What are the advantages of designing with a Somalytics sensor in replacement of passive infrared (PIR) sensors?
Somalytics sensors are faster and better than infrared. Our sensors can detect human presence at 200mm by sensing the electric charge emitted by a human, which displaces the electric field of the sensor.
Compared to existing capacitive sensors, Somalytics’ are 100 times smaller and 10 times faster, with greater range for sensing proximity and pressure. Offering unprecedented sensitivity to human tissue, the sensors acknowledge human presence at up to 20 centimeters.
They work with any skin tone or eye shape and recognize 3D gestures without the need for any hand device. All of this enables a new generation of touchless technology applicable to almost any interaction between humans and machines.
In terms of eye tracking, Somalytics’ sensors will open an entire new era for wearables because the sensors are not camera based and there is no illumination of the eye required.
The processing speed is under three milliseconds, and the sampling rate is 10 times faster than best-in-class existing technologies. With Somalytics’ sensors, eye tracking will evolve to accomplish the ‘real feel’ and ‘real-time eye to eye’ experience for which augmented and virtual reality users have long waited.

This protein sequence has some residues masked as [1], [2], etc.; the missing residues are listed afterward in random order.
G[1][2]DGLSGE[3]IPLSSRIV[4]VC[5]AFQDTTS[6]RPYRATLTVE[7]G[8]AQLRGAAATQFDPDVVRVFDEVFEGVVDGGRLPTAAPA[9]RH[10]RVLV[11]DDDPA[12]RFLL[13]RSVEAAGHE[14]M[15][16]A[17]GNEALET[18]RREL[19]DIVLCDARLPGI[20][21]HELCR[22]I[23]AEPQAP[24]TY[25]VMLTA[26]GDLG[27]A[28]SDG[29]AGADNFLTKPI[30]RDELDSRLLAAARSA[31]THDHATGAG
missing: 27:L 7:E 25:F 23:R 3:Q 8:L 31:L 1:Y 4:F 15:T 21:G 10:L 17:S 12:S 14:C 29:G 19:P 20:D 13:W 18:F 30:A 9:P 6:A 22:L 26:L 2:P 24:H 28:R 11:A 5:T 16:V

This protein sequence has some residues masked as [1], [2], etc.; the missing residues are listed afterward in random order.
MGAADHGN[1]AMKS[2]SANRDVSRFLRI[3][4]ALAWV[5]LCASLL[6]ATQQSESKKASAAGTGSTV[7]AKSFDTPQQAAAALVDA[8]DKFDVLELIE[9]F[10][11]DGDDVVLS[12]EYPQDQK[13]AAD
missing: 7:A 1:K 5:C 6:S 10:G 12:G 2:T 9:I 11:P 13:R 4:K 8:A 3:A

How do you see this CNT-based paper composite capacitive sensor fitting with the emerging trends?
We believe Somalytics is bringing the sensor and embedded technology industry a major transformational milestone. We have developed the world’s smallest nano-based capacitive sensors made of carbon-nanotube paper composite (CPC), effectively establishing an entirely new category of sensor technology. Miniature and highly sensitive to the human body, they can also be used for eye tracking as well as proximity sensing, gesture control, touch, and fluid monitoring. Our sensor innovations will dramatically advance the human experience through market segments such as consumer electronics, AR/VR, the Internet of Things, health and wellness, and transportation.